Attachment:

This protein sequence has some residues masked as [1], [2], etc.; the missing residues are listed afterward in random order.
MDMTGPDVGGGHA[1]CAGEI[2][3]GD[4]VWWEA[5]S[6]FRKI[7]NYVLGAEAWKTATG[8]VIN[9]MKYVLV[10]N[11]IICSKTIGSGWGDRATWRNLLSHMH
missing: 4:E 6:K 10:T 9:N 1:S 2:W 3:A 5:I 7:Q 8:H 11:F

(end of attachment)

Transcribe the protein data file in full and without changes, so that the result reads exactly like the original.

This protein sequence has some residues masked as [1], [2], etc.; the missing residues are listed afterward in random order.
MDMTGPDVGGGHA[1]CAGEI[2][3]GD[4]VWWEA[5]S[6]FRKI[7]NYVLGAEAWKTATG[8]VIN[9]MKYVLV[10]N[11]IICSKTIGSGWGDRATWRNLLSHMH
missing: 4:E 6:K 10:T 9:N 1:S 2:W 3:A 5:I 7:Q 8:H 11:F